To send content items to your account,
please confirm that you agree to abide by our usage policies.
If this is the first time you use this feature, you will be asked to authorise Cambridge Core to connect with your account.
Find out more about sending content to .
To send content items to your Kindle, first ensure firstname.lastname@example.org
is added to your Approved Personal Document E-mail List under your Personal Document Settings
on the Manage Your Content and Devices page of your Amazon account. Then enter the ‘name’ part
of your Kindle email address below.
Find out more about sending to your Kindle.
Note you can select to send to either the @free.kindle.com or @kindle.com variations.
‘@free.kindle.com’ emails are free but can only be sent to your device when it is connected to wi-fi.
‘@kindle.com’ emails can be delivered even when you are not connected to wi-fi, but note that service fees apply.
To identify associations between dietary glycaemic index (GI) and weight, body mass index and other risk factors for cardiovascular disease (CVD) – waist-to-hip ratio (WHR), lipoprotein fractions, triacylglycerols (TAG) and blood pressure (BP) – in an older British population.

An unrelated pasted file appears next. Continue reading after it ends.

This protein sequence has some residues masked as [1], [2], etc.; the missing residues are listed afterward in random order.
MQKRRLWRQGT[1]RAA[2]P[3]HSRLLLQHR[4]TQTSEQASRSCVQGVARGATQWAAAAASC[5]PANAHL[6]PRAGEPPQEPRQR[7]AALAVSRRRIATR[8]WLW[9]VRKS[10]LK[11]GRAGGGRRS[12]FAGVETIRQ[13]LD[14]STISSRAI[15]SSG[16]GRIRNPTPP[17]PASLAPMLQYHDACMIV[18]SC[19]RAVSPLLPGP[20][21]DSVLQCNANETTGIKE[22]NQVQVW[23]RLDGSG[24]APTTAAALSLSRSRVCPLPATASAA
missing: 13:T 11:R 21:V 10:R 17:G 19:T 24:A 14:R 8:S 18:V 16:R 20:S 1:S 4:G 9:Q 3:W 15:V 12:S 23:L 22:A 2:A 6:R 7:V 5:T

Cross-sectional dietary, anthropometric and biochemical data from the National Diet and Nutritional Survey for adults aged over 65 years were reanalysed using a hierarchical regression model. Associations between body weight, CVD risk factors, and dietary factors including GI and fibre intakes were explored among 1152 healthy older people living in the UK between 1994 and 1995.
In the unadjusted model, GI was significantly and directly associated with TAG (β = 0.008 ± 0.003) and diastolic BP (β = 0.325 ± 0.164) in males. These relationships were attenuated and non-significant after adjustment for potential confounding factors. WHR (β = 0.003 ± 0.001) and TAG (β = 0.005 ± 0.002) were significantly predicted by GI in males and females combined. The association with WHR was attenuated by adjustment for sex, age, region and social class; the relationship with TAG was non-significant after adjustment for other potential dietary confounders.
After controlling for potential confounders, no clear links were detected between GI and body weight or other CVD risk factors. This study provides little evidence for advising the consumption of a low-GI diet in the elderly to prevent weight gain or improve other CVD risk factors.
Email your librarian or administrator to recommend adding this to your organisation's collection.